When a person passes away, a question arises as to what happens to the assets that were owned by the decedent? Ideally, an estate plan has been put in place before death, so that the decedent’s wishes will be honored regarding the future of those assets. An effective estate plan recognizes the difference between probate and non-probate assets, which will streamline the process and reduce potential complications.
Probate assets are those that must go through the probate process in order to be distributed to heirs or beneficiaries. This legal process involves proving the validity of a Will, settling outstanding debts, and distributing assets according to the deceased person’s wishes or, in the absence of a will, according to Pennsylvania’s intestate succession laws.
Any assets solely owned by the deceased person typically go through probate. This includes real estate, bank accounts, vehicles, and personal property that were not held jointly with another person or designated with a beneficiary.
Simply put, in probate, the deceased person’s assets are collected and accounted-for, debts and taxes are paid, property is distributed to beneficiaries, and the estate is settled. Our top probate lawyers begin the process by filing a petition with the Register of Wills in the Pennsylvania county where the deceased person resided at the time of death.
Non-probate assets are things that do not need to go through a special legal process when someone passes away. These are assets that are set-up in a way that they automatically go to the people who are supposed to get them, without going through the probate process. Here are some common examples:
Jointly Owned Property: If someone owns something like a bank account or a house with someone else, and they both have rights to it when one of them passes away, the other person automatically gets the whole thing.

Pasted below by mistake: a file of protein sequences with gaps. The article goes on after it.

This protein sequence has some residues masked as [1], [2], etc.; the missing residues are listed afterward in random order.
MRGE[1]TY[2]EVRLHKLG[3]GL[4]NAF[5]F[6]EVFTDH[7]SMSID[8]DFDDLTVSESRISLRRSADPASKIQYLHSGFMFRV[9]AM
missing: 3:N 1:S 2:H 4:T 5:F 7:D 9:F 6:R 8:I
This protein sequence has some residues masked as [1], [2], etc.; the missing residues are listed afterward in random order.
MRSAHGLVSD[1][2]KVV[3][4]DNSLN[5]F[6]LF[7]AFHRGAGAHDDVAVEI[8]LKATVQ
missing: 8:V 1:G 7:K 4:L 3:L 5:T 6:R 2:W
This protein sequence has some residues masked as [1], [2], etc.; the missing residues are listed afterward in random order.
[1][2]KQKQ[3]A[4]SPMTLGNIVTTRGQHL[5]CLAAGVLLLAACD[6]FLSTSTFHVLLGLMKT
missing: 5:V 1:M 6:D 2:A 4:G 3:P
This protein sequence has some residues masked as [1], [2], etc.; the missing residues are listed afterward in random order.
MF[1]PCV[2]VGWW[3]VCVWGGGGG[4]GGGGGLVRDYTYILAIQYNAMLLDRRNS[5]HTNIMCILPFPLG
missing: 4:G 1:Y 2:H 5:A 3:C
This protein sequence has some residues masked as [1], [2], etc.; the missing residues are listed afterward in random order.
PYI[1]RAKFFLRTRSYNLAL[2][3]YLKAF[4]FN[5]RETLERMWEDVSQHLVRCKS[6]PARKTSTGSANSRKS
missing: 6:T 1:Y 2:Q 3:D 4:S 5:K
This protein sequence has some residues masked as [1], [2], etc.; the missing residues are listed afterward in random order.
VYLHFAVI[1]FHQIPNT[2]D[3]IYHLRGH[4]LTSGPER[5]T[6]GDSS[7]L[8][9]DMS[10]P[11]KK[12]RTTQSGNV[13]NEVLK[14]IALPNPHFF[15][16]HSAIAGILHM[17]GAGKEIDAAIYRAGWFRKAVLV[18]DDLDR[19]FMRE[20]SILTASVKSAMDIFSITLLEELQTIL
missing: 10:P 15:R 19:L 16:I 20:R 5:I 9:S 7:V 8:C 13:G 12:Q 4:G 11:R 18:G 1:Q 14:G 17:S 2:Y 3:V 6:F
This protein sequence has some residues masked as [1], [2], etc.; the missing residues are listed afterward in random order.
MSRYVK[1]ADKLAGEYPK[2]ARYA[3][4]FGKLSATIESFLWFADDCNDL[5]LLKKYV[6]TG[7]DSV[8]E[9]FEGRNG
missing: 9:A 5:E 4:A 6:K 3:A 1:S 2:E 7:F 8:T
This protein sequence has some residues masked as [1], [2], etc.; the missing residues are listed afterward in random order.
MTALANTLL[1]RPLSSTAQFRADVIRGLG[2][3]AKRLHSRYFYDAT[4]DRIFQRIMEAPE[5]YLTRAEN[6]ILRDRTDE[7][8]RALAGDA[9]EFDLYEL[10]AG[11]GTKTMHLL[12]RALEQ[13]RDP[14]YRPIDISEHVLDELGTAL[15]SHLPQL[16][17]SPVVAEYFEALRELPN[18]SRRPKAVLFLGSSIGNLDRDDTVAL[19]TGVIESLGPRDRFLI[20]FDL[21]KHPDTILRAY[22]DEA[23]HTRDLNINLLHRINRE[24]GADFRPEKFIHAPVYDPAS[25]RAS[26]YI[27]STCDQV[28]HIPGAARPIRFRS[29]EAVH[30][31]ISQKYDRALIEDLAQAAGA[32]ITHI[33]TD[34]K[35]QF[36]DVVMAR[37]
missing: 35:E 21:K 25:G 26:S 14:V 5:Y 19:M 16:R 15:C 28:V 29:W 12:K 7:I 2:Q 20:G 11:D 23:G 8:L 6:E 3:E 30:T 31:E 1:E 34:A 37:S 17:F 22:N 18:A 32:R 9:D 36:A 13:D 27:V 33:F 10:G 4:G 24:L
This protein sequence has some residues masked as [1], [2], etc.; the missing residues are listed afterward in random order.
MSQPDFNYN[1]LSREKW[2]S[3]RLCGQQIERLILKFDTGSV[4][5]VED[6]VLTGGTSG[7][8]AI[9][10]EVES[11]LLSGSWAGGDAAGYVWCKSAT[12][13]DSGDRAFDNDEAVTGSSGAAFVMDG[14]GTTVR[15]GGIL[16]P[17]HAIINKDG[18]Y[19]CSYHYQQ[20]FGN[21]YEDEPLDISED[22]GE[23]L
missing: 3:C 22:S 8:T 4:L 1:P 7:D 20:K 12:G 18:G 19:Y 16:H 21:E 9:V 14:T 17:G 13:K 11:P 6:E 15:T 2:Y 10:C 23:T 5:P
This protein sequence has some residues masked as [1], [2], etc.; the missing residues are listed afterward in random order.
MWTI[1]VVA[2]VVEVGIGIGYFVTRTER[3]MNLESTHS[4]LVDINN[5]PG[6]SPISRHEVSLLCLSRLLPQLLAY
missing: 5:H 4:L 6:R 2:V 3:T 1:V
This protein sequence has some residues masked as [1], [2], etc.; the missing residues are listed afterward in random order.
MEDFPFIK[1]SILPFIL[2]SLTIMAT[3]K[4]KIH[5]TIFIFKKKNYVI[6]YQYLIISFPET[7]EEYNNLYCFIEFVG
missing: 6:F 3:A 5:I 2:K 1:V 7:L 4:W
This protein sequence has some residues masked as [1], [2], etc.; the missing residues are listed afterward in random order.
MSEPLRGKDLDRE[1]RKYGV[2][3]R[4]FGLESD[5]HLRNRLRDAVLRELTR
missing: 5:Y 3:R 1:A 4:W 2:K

Retirement Accounts: Money saved in retirement accounts, like 401(k)s and IRAs, usually has a specific person named to get it when the owner dies. It goes directly to that person without needing probate.
Life Insurance Policies: When someone has a life insurance policy, they choose who should get the money when they die. That money goes directly to the chosen person without going through probate.
Payable-on-Death (POD) Accounts: Some bank accounts or investments let you name someone who will get the money when you pass away. It goes straight to that person without probate.
Trust Assets: If someone puts their things in a special legal arrangement called a trust, those things do not have to go through probate. They are managed and given out according to the rules of the trust, which can keep things private and might have tax benefits.
These non-probate assets help make sure that the right people get what they are supposed to have when someone passes away, and they can avoid the sometimes slow and expensive probate process.
Remember, Non-probate does not mean non-taxable. There is a false belief that all non-probate property is non-taxable. This is not true. Even if the property is received due to joint titling or as a trust beneficiary, it still may be subject to Pennsylvania Inheritance Tax. One way to help your loved ones avoid a lot of these problems is to work with a knowledgeable estate planning attorney when creating a will and estate plan.